Crews encounter rough water, sharp turns at Head of Charles
A tight 180-degree turn late in Saturday's 49th running of the Head of the Charles Regatta in Boston, combined with choppy water conditions, caused Liberty University's women's varsity 4 boat to collide with the oars of another trying to pass it.
"Our boat was rowing well, at 30 strokes per minute," Liberty first-year head coach Sarah Morris said Sunday, as the team drove through New Jersey on the way back to Lynchburg. "But with a little more than 500 meters to go, right at the end of the 4,800-meter race, there's a 180-degree turn before going under the Elliott Bridge. We were one of two boats making the turn, and the other one turned in the wrong spot and our oars collided and our women's boat had to kind of yield to them and stop. No one was penalized. It was just bad timing on the turn in the rough water and we got tangled up."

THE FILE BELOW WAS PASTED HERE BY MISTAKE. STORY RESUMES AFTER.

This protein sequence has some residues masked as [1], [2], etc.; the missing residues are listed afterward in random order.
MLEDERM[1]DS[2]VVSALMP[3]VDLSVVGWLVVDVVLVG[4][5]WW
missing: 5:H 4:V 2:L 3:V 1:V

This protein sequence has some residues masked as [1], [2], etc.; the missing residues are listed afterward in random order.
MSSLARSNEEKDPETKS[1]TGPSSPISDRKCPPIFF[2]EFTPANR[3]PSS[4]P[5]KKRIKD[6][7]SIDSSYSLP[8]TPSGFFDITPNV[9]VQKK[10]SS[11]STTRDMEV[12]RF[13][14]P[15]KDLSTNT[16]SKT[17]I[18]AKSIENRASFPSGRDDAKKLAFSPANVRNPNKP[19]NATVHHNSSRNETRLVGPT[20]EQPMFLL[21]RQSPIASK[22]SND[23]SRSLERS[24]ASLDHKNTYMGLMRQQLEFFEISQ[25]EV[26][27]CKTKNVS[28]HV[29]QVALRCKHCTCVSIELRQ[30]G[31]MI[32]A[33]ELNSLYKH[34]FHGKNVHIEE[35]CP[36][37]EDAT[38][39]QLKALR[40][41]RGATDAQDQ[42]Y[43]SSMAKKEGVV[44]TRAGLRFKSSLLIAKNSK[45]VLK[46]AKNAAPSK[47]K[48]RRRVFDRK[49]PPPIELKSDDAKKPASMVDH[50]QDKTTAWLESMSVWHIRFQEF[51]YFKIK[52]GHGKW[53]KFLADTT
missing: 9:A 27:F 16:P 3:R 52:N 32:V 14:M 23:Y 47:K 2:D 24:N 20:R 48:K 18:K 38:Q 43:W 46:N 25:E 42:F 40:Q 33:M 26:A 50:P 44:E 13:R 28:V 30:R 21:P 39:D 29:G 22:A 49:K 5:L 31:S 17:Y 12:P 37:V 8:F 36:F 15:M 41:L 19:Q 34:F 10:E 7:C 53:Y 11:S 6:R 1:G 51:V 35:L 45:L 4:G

The Lady Flames never quite recovered and finished 39th out of 47 boats in 21 minutes, 5 seconds in the race that featured a staggered start with one boat at a time released at 15-second intervals.
Morris said the Head of the Charles is not only the largest regatta in the United States, attracting boats from as far away as Germany and Romania competing in all age groups and divisions, but also one of the most challenging due to the lay of the river that runs right beside downtown Boston.
"It's one of the toughest courses to navigate because there are constant turns to the port and starboard sides and it ends with that 180-degree turn," Morris said. "There are six bridges they have to go under so it keeps (rowers and coxswains) busy, turning the corner and still having to go through the bridge."
Later in the afternoon, Liberty's men's varsity 4 rowed through even rougher waters as the winds picked up. The Flames struggled to a 36th-place showing out of 40 boats in 19:11.
"The men raced against a lot tougher competition," Morris said, noting their race was won by a boat from the University of Virginia. "We did OK, but not as good as I had hoped. It was a little rough, but it was definitely a fun trip and there was a lot was going on. It was a big race and the team still really enjoyed the experience overall of racing and being there."
Liberty will next gear up for the Head of the Occoquan, Nov. 2 at Sandy Park Run, Va., and the Head of the South, Nov. 9 near Augusta, Ga., on the same lake used in the 1996 Olympic Summer Games.